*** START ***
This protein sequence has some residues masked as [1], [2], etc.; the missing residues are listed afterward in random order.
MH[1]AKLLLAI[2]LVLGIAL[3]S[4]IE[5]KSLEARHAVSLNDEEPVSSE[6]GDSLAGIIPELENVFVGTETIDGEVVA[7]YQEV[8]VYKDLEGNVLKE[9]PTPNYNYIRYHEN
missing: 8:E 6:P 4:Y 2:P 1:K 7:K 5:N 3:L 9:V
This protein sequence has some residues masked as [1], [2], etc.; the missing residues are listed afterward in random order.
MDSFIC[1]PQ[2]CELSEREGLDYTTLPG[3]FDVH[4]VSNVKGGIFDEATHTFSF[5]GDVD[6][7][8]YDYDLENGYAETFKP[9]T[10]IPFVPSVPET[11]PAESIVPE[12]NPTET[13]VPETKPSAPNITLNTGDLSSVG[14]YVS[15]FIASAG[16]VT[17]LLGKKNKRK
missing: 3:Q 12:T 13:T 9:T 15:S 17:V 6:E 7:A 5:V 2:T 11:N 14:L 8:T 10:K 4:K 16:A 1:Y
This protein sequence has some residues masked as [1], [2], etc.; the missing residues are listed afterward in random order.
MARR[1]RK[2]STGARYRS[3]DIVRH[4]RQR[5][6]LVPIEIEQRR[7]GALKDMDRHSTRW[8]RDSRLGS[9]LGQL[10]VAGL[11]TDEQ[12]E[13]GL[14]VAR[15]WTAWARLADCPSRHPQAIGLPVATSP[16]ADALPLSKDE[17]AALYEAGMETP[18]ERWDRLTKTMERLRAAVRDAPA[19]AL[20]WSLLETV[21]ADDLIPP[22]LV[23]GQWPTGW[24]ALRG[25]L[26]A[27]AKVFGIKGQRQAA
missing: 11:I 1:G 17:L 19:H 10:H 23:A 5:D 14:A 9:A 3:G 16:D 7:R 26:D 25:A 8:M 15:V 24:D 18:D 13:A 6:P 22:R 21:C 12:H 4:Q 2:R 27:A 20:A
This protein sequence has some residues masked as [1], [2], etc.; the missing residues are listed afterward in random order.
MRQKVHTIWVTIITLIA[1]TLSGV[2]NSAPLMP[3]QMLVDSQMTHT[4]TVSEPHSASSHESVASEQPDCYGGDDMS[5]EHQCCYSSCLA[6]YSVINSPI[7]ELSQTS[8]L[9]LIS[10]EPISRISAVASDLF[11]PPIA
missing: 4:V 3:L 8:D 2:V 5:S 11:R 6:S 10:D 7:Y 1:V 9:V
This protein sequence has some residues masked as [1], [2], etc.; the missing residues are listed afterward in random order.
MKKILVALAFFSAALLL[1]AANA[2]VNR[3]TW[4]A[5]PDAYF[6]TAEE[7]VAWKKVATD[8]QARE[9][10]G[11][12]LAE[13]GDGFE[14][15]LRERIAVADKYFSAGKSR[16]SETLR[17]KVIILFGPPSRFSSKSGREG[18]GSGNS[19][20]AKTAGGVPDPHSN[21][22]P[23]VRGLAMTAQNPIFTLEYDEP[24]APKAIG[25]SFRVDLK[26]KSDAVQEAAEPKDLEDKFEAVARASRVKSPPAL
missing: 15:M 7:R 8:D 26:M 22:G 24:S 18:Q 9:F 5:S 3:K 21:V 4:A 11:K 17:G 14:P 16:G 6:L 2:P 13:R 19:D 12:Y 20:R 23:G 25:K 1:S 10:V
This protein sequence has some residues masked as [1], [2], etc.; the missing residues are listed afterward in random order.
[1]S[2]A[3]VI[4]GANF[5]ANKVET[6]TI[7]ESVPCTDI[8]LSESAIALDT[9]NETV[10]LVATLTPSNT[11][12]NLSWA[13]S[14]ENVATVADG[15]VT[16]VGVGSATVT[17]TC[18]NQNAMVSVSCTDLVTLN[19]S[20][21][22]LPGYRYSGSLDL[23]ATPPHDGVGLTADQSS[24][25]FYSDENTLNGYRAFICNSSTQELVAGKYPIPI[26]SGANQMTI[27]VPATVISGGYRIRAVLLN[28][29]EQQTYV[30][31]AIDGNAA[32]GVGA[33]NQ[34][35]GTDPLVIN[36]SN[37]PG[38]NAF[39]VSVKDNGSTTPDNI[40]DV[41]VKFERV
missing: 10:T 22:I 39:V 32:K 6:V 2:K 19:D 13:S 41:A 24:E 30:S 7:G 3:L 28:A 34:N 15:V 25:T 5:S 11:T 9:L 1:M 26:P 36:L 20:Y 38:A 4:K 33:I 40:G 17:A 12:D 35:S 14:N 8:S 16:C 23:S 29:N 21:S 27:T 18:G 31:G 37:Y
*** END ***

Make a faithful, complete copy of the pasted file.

This protein sequence has some residues masked as [1], [2], etc.; the missing residues are listed afterward in random order.
MH[1]AKLLLAI[2]LVLGIAL[3]S[4]IE[5]KSLEARHAVSLNDEEPVSSE[6]GDSLAGIIPELENVFVGTETIDGEVVA[7]YQEV[8]VYKDLEGNVLKE[9]PTPNYNYIRYHEN
missing: 8:E 6:P 4:Y 2:P 1:K 7:K 5:N 3:L 9:V
This protein sequence has some residues masked as [1], [2], etc.; the missing residues are listed afterward in random order.
MDSFIC[1]PQ[2]CELSEREGLDYTTLPG[3]FDVH[4]VSNVKGGIFDEATHTFSF[5]GDVD[6][7][8]YDYDLENGYAETFKP[9]T[10]IPFVPSVPET[11]PAESIVPE[12]NPTET[13]VPETKPSAPNITLNTGDLSSVG[14]YVS[15]FIASAG[16]VT[17]LLGKKNKRK
missing: 3:Q 12:T 13:T 9:T 15:S 17:V 6:E 7:A 5:V 2:T 11:N 14:L 8:T 10:K 4:K 16:A 1:Y
This protein sequence has some residues masked as [1], [2], etc.; the missing residues are listed afterward in random order.
MARR[1]RK[2]STGARYRS[3]DIVRH[4]RQR[5][6]LVPIEIEQRR[7]GALKDMDRHSTRW[8]RDSRLGS[9]LGQL[10]VAGL[11]TDEQ[12]E[13]GL[14]VAR[15]WTAWARLADCPSRHPQAIGLPVATSP[16]ADALPLSKDE[17]AALYEAGMETP[18]ERWDRLTKTMERLRAAVRDAPA[19]AL[20]WSLLETV[21]ADDLIPP[22]LV[23]GQWPTGW[24]ALRG[25]L[26]A[27]AKVFGIKGQRQAA
missing: 11:I 1:G 17:L 19:H 10:H 23:A 5:D 14:A 9:A 3:G 16:D 7:R 26:D 25:A 8:M 15:V 24:D 18:D 13:A 6:P 22:R 21:C 12:H 4:Q 2:R 27:A 20:A
This protein sequence has some residues masked as [1], [2], etc.; the missing residues are listed afterward in random order.
MRQKVHTIWVTIITLIA[1]TLSGV[2]NSAPLMP[3]QMLVDSQMTHT[4]TVSEPHSASSHESVASEQPDCYGGDDMS[5]EHQCCYSSCLA[6]YSVINSPI[7]ELSQTS[8]L[9]LIS[10]EPISRISAVASDLF[11]PPIA
missing: 4:V 3:L 8:D 2:V 5:S 11:R 6:S 10:D 7:Y 1:V 9:V
This protein sequence has some residues masked as [1], [2], etc.; the missing residues are listed afterward in random order.
MKKILVALAFFSAALLL[1]AANA[2]VNR[3]TW[4]A[5]PDAYF[6]TAEE[7]VAWKKVATD[8]QARE[9][10]G[11][12]LAE[13]GDGFE[14][15]LRERIAVADKYFSAGKSR[16]SETLR[17]KVIILFGPPSRFSSKSGREG[18]GSGNS[19][20]AKTAGGVPDPHSN[21][22]P[23]VRGLAMTAQNPIFTLEYDEP[24]APKAIG[25]SFRVDLK[26]KSDAVQEAAEPKDLEDKFEAVARASRVKSPPAL
missing: 15:M 7:R 8:D 26:M 22:G 24:S 18:Q 9:F 5:S 3:K 21:V 4:A 11:K 17:G 14:P 16:G 6:L 2:P 13:R 19:D 12:Y 20:R 23:G 25:K 1:S 10:V
This protein sequence has some residues masked as [1], [2], etc.; the missing residues are listed afterward in random order.
[1]S[2]A[3]VI[4]GANF[5]ANKVET[6]TI[7]ESVPCTDI[8]LSESAIALDT[9]NETV[10]LVATLTPSNT[11][12]NLSWA[13]S[14]ENVATVADG[15]VT[16]VGVGSATVT[17]TC[18]NQNAMVSVSCTDLVTLN[19]S[20][21][22]LPGYRYSGSLDL[23]ATPPHDGVGLTADQSS[24][25]FYSDENTLNGYRAFICNSSTQELVAGKYPIPI[26]SGANQMTI[27]VPATVISGGYRIRAVLLN[28][29]EQQTYV[30][31]AIDGNAA[32]GVGA[33]NQ[34][35]GTDPLVIN[36]SN[37]PG[38]NAF[39]VSVKDNGSTTPDNI[40]DV[41]VKFERV
missing: 10:T 22:I 39:V 32:K 6:V 2:K 19:D 13:S 41:A 24:E 30:S 7:G 3:L 28:A 34:N 15:V 25:T 5:S 11:T 9:L 1:M 26:P 36:L 20:Y 38:A 4:K 33:I 40:G 17:A 12:D 35:S 14:N 8:S 16:C 23:S 29:N 21:S 27:T 18:G 31:G 37:Y